‘Dublin Puzzle’ by Aoife Lyall

Dublin Puzzle

The porous bag sliced through.
Sediment gathered in the corners.
We upend the pieces into the lid and bottom.
We shift through them, panning for edges, corners.

We kneel on the green felt kings use to play chess and
peer at each piece; inscrutable, divine, mysterious.
The gradations, lines, shadings, out of place –
the edges connect, the real work begins.

Some pieces fit easily, naturally,
matching colours, patterns, cross-hatchings,
letters, body parts, shapes: others
we come back to again and again –

resurfacing in the shoggled box like a guilty secret,
a prick of conscience, a broken promise –
a piece of cloud, a shadow, a joining piece –
rotated, beleaguered, threatened, coaxed.

It refuses to fit in any one place but its place.
It niggles, annoys, frustrates, creates
false hope of victory, until –
suddenly it clicks – that little cloud,

that shadow – there, there, there!
It fits, slips in among the other shapes,
glides and drops, first time.
The shape, complete.

And now, finished, it lies ignored.
Now, accepted, it attracts no attention.
Now, in its place, all mystery lost

(published in Irish Times, 25th July, 2015)
 
 
 
 
Aoife Lyall is an Irish poet living in Scotland. Her work has appeared in the Irish times and The Poets’ Republic, and is forthcoming in The Stinging Fly and Northwords Now. Shortlisted for the Hennessy New Writing Award 2016, she is currently writing her first collection. Twitter @PoetLyall

Blog: Aoifelyall.wordpress.com

Two poems by Eileen Sheehan

 
 
My Father, Long Dead

My father, long dead,
has become air

Become scent
of pipe smoke, of turf smoke, of resin

Become light
and shade on the river

Become foxglove,
buttercup, tree bark

Become corncrake
lost from the meadow

Become silence,
places of calm

Become badger at dusk,
deer in the thicket

Become grass
on the road to the castle

Become mist
on the turret

Become dark-haired hero in a story
written by a dark-haired child
 
(first published in The Irish Times (poetry editor Gerard Smyth)
 
 
Guardian

My father,
a most gentle man,

fed the leavings of the table
to nesting crows
that screamed and whirled
in a nearby stand of trees.

From a branch of sycamore
that overhung
his newly-planted drills,
he suspended
by its gnarled legs
one dead crow;

for weeks
the wind-jigged carcass
swung there
in a crazy parody of flight.

My father,
a most gentle man,

appeasing the dark gods,
their appetite
for sustenance,
for blood.
 
(from Song of the Midnight Fox , Doghouse Books)
 
 
Eileen Sheehan lives in Killarney, Co Kerry. Her collections are Song of the Midnight Fox and Down the Sunlit Hall (Doghouse Books). Anthology publications include The Poetry of Sex (Ed Sophie Hannah/ Penguin/ Viking); The Watchful Heart: A New Generation of Irish Poets (Ed Joan McBreen/Salmon Poetry), and TEXT: A Transition Year English Reader (Ed Niall MacMonagle/ Celtic Press). She has worked as Poet in Residence with Limerick County Council Arts Office and is on the organizing committee for Éigse Michael Hartnett Literary and Arts Festival. Her third collection, The Narrow Place of Souls, is forthcoming.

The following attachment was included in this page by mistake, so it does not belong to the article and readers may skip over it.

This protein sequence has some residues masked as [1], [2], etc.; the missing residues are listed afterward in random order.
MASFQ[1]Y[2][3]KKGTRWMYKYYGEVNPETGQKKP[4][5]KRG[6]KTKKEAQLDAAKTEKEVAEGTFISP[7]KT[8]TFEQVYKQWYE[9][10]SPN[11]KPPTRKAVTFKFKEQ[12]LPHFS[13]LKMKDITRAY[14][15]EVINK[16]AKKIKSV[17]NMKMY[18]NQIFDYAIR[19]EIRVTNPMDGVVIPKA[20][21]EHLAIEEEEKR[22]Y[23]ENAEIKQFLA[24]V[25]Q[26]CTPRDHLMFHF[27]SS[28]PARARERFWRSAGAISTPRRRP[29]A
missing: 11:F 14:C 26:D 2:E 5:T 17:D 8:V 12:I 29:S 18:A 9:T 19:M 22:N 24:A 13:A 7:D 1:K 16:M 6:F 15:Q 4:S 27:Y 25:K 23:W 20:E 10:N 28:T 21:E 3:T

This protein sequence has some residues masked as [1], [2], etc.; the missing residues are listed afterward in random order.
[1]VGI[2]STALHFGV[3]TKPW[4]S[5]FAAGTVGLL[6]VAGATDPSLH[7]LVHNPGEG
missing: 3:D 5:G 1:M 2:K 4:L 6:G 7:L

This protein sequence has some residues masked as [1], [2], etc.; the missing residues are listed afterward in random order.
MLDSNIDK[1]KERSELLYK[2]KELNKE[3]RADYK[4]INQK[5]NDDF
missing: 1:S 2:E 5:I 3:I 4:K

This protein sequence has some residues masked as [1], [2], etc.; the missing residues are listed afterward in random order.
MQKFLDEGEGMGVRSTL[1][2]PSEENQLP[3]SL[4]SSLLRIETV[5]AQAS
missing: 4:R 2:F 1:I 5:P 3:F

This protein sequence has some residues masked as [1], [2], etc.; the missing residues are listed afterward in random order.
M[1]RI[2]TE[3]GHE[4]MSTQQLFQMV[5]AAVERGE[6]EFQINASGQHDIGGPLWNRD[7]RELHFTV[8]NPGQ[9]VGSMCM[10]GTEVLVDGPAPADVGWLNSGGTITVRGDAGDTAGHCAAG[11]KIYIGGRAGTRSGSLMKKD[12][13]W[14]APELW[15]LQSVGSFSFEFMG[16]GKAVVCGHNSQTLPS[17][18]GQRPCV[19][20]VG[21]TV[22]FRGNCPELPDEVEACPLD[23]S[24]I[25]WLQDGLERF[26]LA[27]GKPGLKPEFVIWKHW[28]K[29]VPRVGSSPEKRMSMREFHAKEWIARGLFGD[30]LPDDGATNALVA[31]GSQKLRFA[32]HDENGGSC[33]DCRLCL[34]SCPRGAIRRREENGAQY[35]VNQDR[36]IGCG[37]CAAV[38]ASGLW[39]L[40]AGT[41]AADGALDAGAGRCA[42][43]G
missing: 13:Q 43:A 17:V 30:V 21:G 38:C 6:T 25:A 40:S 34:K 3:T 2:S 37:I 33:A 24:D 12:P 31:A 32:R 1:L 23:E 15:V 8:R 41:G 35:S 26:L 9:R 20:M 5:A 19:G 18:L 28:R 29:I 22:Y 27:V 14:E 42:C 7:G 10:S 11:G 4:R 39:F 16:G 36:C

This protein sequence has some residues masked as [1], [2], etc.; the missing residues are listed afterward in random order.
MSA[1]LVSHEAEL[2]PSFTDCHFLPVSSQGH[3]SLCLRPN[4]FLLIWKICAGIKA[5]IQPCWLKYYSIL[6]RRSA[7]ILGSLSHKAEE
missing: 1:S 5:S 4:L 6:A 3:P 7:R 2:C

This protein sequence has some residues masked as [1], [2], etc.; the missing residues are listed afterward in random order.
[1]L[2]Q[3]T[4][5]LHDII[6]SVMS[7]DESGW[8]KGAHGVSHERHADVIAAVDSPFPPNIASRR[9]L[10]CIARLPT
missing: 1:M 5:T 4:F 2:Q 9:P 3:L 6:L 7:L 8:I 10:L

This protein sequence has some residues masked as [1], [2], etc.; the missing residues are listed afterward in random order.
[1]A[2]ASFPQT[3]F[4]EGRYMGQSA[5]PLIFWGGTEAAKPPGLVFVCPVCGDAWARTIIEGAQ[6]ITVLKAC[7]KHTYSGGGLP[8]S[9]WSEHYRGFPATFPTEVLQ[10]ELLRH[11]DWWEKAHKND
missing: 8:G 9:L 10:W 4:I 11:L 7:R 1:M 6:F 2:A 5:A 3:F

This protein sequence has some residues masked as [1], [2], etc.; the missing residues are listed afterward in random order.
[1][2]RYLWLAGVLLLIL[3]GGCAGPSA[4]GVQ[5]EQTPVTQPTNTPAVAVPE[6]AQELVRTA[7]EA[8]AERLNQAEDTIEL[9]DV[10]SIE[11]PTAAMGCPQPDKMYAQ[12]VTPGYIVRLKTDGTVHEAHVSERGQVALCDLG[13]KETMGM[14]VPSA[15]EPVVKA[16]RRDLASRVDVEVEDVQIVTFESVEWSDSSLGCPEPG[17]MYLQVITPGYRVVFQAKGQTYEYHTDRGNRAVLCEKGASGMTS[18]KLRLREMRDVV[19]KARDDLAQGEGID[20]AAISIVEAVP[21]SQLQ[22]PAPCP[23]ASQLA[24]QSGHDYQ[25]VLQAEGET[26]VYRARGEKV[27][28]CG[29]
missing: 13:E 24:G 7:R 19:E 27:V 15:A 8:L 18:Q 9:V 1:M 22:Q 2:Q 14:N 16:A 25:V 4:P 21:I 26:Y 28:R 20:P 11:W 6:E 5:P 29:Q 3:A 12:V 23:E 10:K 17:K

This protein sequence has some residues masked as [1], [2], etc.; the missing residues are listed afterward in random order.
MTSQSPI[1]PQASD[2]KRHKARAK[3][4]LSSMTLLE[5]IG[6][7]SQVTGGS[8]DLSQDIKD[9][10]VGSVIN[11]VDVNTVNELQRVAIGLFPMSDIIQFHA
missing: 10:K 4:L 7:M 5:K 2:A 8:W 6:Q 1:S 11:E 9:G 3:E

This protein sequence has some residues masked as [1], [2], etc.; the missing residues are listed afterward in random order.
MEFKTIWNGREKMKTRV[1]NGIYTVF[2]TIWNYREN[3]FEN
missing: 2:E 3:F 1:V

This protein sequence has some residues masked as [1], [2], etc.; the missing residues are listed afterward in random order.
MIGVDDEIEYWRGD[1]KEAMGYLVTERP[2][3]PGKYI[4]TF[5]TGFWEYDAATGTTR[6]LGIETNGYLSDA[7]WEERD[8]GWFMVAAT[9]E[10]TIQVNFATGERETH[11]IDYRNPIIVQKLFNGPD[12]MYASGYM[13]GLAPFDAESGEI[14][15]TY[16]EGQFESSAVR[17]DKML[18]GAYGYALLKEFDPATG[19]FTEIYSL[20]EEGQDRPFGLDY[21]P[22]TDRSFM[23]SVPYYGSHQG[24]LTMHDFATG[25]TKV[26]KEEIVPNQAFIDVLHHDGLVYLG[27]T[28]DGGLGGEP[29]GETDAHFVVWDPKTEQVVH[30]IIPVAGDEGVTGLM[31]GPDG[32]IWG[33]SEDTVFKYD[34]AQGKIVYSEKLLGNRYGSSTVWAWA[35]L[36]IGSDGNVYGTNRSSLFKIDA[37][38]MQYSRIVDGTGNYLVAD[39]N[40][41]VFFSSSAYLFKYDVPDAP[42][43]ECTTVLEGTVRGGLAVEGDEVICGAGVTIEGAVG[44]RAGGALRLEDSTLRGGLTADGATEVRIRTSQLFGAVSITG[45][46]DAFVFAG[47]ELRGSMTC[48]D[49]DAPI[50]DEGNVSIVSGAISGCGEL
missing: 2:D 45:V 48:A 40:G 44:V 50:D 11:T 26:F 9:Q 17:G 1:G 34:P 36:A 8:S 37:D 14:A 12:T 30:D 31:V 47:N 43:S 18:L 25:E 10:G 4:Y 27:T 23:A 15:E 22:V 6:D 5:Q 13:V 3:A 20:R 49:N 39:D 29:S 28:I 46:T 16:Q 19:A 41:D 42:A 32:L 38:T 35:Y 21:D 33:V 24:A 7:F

Two poems by Eleanor Hooker

 
Mirrored

She visited again last night, no pike this time.
She was singing too. Her song is the sound of a heavy body
Dragging itself, deadly, up the stairs. Her malady
not too dissimilar to that thud-thump heartbeat
In my ears. She brought mirrors into my mind
and in my mind she filled the mirrors with crows,
huge-beaked, hungry crows. That fed. And though
I couldn’t move, I kept my eyes open,
I wasn’t frightened; I knew sooner or later I’d wake,
And she would have to leave with her mirrors and her crows,
Leaving my pulse behind.
 
(first published in the Celtic Mists edition of Agenda, Summer 2012)
 
 
Insight
i.m. Michael Hartnett

And just because the stand of oaks was blind
she gave them eyes; iridescent glow stones
from fathomless seas. And once inclined
to hold the sky with seasoned hands grown
out of touch, they cupped the light, dappled
it for shadows and for shade. Now in sight
of things they know the shape of, they grapple
with her lonesome walks on moonless nights.
They whisper to each other, even the sky is alone tonight.
She presses her eyes to their eyes and inside their world
she finds you there, naked surgeon, a light
by your well, your body unfurled
as the stars flow through you, to trace
your hopeful song, so music is heard in space.
 
(first published in the Irish Times newspaper, February 16 2013)
 
 
Eleanor Hooker‘s debut collection of poetry The Shadow Owner’s Companion was published by Dedalus Press, February 1 2012. Eleanor Hooker was selected for the Poetry Ireland Introductions Series in 2011. Her poetry has been published in journals in Ireland, the UK and in Germany. She is a founding member, Vice-Chairperson and PRO for the Dromineer Literary Festival. She is a helm and Press Officer for the Lough Derg RNLI Lifeboat. She began her career as a nurse and midwife.